NTSB Identification: ERA13LA037
14 CFR Part 91: General Aviation
Accident occurred Saturday, October 20, 2012 in Indian Trail, NC
Probable Cause Approval Date: 09/12/2013
Aircraft: CESSNA 172D, registration: N2879U
Injuries: 4 Uninjured.
NTSB investigators may not have traveled in support of this investigation and used data provided by various sources to prepare this aircraft accident report.
The airplane departed from a 2,350 foot long runway that had tall trees located off its departure end. As loaded, with full fuel and the pilot and three passengers aboard, the airplane was about 117 pounds below its maximum gross operating weight at takeoff. The pilot selected 10 degrees of flaps for takeoff; however, the owner's manual stated that normal and obstacle clearance takeoffs were to be performed with wing flaps retracted and specified the use of takeoff flaps only for soft or rough fields.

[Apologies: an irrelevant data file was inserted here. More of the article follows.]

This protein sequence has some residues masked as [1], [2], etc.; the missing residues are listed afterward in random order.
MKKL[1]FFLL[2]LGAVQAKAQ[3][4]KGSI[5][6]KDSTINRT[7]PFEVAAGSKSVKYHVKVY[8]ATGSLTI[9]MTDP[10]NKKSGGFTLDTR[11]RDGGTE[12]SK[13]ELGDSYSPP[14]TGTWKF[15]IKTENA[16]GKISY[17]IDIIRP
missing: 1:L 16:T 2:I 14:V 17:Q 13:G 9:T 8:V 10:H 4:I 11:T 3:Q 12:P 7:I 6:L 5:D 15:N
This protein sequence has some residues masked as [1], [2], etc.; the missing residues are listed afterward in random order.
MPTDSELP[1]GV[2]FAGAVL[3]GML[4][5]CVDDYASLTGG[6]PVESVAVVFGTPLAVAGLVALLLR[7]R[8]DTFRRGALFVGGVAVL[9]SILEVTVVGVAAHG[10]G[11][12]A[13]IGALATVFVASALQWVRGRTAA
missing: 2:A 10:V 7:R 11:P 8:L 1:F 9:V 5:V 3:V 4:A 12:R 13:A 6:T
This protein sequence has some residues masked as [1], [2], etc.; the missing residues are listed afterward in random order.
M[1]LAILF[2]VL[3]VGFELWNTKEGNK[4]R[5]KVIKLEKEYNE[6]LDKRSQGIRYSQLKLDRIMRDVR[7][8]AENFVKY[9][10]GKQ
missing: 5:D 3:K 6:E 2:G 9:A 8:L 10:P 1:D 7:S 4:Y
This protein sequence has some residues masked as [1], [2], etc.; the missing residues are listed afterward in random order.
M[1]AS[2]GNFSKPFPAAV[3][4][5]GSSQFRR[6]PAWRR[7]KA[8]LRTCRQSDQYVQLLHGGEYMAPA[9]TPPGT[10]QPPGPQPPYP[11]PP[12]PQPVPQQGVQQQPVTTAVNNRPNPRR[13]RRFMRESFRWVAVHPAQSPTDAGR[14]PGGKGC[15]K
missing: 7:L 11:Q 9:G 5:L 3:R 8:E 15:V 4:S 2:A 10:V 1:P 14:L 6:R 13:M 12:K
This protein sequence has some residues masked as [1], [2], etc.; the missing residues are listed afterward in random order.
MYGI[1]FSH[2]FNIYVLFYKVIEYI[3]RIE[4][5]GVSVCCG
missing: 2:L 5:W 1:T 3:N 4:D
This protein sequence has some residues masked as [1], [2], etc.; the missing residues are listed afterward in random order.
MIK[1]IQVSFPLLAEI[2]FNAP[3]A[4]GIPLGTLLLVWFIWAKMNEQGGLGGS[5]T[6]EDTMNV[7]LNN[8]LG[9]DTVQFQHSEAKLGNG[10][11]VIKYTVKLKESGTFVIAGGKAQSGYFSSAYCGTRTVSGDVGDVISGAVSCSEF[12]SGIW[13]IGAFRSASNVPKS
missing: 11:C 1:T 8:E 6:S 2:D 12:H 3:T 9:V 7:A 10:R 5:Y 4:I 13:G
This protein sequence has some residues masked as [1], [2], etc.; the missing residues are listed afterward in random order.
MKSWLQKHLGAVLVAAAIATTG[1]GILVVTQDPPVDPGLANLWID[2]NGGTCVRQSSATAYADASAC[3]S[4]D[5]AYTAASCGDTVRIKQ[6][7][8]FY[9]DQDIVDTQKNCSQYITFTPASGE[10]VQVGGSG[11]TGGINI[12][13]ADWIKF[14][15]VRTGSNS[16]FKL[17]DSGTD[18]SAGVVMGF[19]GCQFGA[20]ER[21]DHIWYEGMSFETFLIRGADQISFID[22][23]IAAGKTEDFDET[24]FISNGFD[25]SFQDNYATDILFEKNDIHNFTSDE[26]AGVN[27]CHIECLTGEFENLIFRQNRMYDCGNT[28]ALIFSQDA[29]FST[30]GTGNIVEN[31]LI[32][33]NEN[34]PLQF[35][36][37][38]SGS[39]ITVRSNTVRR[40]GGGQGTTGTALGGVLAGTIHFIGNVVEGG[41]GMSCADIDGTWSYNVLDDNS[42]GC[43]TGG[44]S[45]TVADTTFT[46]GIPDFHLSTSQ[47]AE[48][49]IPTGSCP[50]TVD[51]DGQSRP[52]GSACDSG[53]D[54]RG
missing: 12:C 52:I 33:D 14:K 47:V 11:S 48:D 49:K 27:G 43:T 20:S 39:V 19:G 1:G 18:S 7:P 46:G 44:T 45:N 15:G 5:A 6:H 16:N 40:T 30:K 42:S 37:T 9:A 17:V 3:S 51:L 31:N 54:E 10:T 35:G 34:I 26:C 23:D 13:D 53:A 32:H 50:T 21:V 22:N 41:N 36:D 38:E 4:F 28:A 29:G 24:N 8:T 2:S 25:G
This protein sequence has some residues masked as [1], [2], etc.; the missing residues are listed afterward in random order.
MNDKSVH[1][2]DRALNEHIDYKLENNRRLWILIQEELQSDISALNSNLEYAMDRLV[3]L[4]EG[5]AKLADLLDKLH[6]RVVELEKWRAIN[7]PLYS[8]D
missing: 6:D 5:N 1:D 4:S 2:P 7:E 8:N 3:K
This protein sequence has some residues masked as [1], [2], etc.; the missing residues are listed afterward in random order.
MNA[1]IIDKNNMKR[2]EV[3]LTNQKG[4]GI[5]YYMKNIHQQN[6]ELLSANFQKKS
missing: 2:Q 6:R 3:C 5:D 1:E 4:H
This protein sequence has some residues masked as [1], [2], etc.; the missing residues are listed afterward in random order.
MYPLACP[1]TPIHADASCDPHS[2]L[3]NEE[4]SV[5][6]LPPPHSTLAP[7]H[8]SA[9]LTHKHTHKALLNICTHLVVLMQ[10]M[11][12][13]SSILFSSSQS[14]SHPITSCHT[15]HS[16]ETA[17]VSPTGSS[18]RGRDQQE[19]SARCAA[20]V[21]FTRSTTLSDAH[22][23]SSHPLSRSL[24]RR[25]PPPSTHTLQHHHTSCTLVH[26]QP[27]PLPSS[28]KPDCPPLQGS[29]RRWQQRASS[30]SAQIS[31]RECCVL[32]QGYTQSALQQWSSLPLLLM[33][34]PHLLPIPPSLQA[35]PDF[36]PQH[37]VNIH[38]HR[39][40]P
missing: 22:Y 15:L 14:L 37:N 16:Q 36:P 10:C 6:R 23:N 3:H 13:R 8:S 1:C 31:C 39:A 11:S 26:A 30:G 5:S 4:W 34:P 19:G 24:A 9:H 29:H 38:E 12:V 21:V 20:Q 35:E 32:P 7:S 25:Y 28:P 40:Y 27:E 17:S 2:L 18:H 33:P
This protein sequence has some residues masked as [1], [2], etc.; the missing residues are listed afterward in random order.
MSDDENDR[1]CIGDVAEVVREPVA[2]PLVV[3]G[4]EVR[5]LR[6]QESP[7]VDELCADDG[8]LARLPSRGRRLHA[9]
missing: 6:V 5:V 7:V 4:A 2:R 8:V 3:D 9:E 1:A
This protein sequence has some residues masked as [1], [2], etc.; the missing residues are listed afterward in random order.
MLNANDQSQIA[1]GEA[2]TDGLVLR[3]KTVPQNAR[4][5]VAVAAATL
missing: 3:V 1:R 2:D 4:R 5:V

Just after liftoff (the pilot estimated the altitude to be about 40 feet above the ground), the airspeed began to deteriorate and the stall warning sounded. Because of the row of trees off the end of the runway, the pilot could not land straight ahead, so he turned about 10 degrees left and aimed toward a shorter tree. The airplane’s right main landing gear impacted the tree, and the pilot landed the airplane on a nearby road. During the landing roll, the left wing struck a tree, the airplane swerved to the left, and the nose landing gear sheared off before the airplane slid to a stop.
Examination of the airplane and a postaccident engine run did not reveal any anomalies that would have precluded normal engine operation. It is likely that the pilot’s improper use of flaps during takeoff while operating near the airplane’s maximum gross weight reduced the airplane’s climb capability and it was unable to clear the trees off the end of the departure runway.
The National Transportation Safety Board determines the probable cause(s) of this accident to be: The pilot’s improper use of flaps for takeoff, which resulted in the airplane’s failure to attain adequate climb airspeed and subsequent collision will trees during takeoff. Full narrative available
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